Abstract A narrow hydraulic window was the main challenge for a Dutch operator drilling various slimhole wellbores into the Carboniferous-aged Rotleigend reservoir formation in the North Sea, offshore Holland. The targets were reached by first drilling through the Zechstein salt, Silverpit, and Lower Slochteren formations. This paper discusses the application of a high performance organo-clay-free invert-emulsion fluid (OCF-IEF) with low equivalent circulating density (ECD) characteristics to help drill well targets through depleted formations. The objective, referred to as ZeRoOne, was to drill the Zechstein and Rotliegend formations in one section. The decision to drill ZeRoOne was based on a risk and value assessment for extending field life and maximizing production in the maturing asset. A primary factor in the basis of design was selection of a fluid system capable of delivering low ECD margins, thus mitigating risks involved in drilling a 1200 m (3,937 ft) long section through the overburden and into the reservoir. Design mud weight was set at 1.62 SG with an expected fracture gradient (FG) of 1.86 SG (15.49 lbm/gal). Though a relatively wide margin, there was a marked downside risk—it is difficult to quantify a lower fracture gradient in overburden-reservoir transition zone because of depletion. The OCF-IEF system delivered ECDs well within the critical mud-weight window, minimizing risks through the 6-in. section. ECDs ranged from 1.70 to 1.72 SG (14.20 to 14.33 lbm/gal), resulting in a 0.14 SG (1.2 lbm/gal) margin below FG. The operator was able to successfully drill the well and penetrate the depleted reservoir, overcoming the challenge through Lower Slochteren formation. In contrast, offset wells in the same field development, drilled with conventional invert-emulsion fluids, showed much higher ECD values ranging from 1.79 to 1.84 SG (14.91 to 15.33 lbm/gal), with a margin of only 0.2 SG below FG; some of these wells did not reach target total depth (TD) because of the restrictive (minimal) drilling margin. The successful trial application of the OCF-IEF while drilling the ZeRoOne objective allows more challenging, longer stepouts, directional, and extended-reach drilling (ERD) wells to be drilled as part of the ongoing extended-life field development. The technical objectives of the well would not have been achieved without the use of this system.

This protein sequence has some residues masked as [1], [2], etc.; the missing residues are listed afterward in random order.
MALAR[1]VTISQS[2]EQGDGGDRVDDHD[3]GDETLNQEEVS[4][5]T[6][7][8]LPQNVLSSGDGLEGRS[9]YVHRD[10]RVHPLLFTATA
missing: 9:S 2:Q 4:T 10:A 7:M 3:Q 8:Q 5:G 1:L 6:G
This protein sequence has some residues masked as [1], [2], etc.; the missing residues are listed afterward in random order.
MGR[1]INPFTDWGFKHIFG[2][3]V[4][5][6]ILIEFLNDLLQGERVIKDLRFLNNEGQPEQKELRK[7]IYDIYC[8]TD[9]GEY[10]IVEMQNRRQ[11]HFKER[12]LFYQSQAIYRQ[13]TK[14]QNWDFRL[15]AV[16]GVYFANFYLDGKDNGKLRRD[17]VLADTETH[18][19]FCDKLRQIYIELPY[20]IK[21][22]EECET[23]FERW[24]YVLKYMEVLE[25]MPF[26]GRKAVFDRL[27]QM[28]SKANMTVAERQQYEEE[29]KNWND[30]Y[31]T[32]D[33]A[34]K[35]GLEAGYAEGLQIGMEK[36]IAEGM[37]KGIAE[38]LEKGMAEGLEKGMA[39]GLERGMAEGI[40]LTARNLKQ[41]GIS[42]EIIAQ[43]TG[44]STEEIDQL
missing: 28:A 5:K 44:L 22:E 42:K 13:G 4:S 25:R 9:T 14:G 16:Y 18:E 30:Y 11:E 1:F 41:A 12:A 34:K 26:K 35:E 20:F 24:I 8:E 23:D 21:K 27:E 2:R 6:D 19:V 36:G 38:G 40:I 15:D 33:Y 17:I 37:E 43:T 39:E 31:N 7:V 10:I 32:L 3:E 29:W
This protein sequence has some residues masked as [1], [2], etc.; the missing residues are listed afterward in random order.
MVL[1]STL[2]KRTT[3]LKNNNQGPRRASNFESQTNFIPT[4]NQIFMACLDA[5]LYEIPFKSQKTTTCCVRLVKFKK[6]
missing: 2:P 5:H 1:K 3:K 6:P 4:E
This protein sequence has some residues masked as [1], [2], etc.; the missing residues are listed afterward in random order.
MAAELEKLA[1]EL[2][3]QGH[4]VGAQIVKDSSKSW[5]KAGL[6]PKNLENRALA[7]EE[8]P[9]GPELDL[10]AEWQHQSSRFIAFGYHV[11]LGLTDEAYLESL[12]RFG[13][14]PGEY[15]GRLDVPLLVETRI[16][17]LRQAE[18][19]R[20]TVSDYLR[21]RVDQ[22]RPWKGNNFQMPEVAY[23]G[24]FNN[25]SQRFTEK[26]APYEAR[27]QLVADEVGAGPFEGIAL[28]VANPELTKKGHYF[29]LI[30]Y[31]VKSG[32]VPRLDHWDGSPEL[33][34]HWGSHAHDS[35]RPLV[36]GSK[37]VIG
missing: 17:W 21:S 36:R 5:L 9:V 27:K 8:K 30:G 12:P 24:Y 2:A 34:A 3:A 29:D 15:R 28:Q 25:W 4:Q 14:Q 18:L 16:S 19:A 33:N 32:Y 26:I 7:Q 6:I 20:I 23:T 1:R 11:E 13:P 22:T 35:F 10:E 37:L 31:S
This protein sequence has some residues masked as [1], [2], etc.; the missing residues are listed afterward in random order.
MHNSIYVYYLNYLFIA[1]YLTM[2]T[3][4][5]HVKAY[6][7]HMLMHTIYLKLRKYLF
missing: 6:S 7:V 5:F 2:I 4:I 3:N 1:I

Abstract: In recent studies on the surface subsidence caused by hydrocarbon recovery of the Groningen gas field, the predicted subsidence is overestimated if results of compaction experiments are not corrected by an empirical ‘upscaling factor’. In order to find an explanation for this ‘upscaling factor’, an analysis is presented of different laboratory experiments conducted by NAM on samples of the Groningen field. In the mentioned studies, the result of the 1 loading cycle is generally used for the compaction calculations, while in the 2 and subsequent loading cycles a lower compaction coefficient (Cm) is observed. It is also observed that stress path has a significant influence on the measured Cm. A maximum of 25 % of the discrepancy in lab and reservoir scale compaction can likely be attributed to this difference in stress path between laboratory and reservoir. The Cm values of the 2 cycle compaction experiments with a stress path similar to the stress path of the Groningen reservoir are very comparable to the best-fit line used for predicting reservoir compaction. These results would imply that a 2 loading cycle is more representative of actual reservoir compaction. Introduction The production of hydrocarbons leads to a decrease in pore fluid pressure in a reservoir and consequently to an increase in effective stress acting on the rock reservoir matrix. This increase in effective stress can lead to reservoir compaction, which can have serious negative consequences such as surface subsidence, induced seismicity and well shearing (e.g. Geertsma, 1973a-b; Nagel et al., 2001; Doornhof et al., 2006; van Thienen-Visser and Breunese, 2015; Fokker and van Thienen-Visser, 2016). The subsurface of the Netherlands contains numerous hydrocarbon reservoirs, mostly gas fields. By far the largest of these reservoirs is the Groningen gas field, located in the northeastern part of the Netherlands. The Groningen field is the largest gas reservoir of Western Europe. The gas holding layers of the Groningen reservoir are Rotliegend sandstones of aeolian and fluvial deposits (de Jager and Geluk, 2007). Gas production started in 1963 and is planned to continue for the coming decennia. Surface subsidence of the Groningen area is monitored and the maximum current surface subsidence is ~30 cm in the Loppersum area (Fig. 1; NAM, 2013).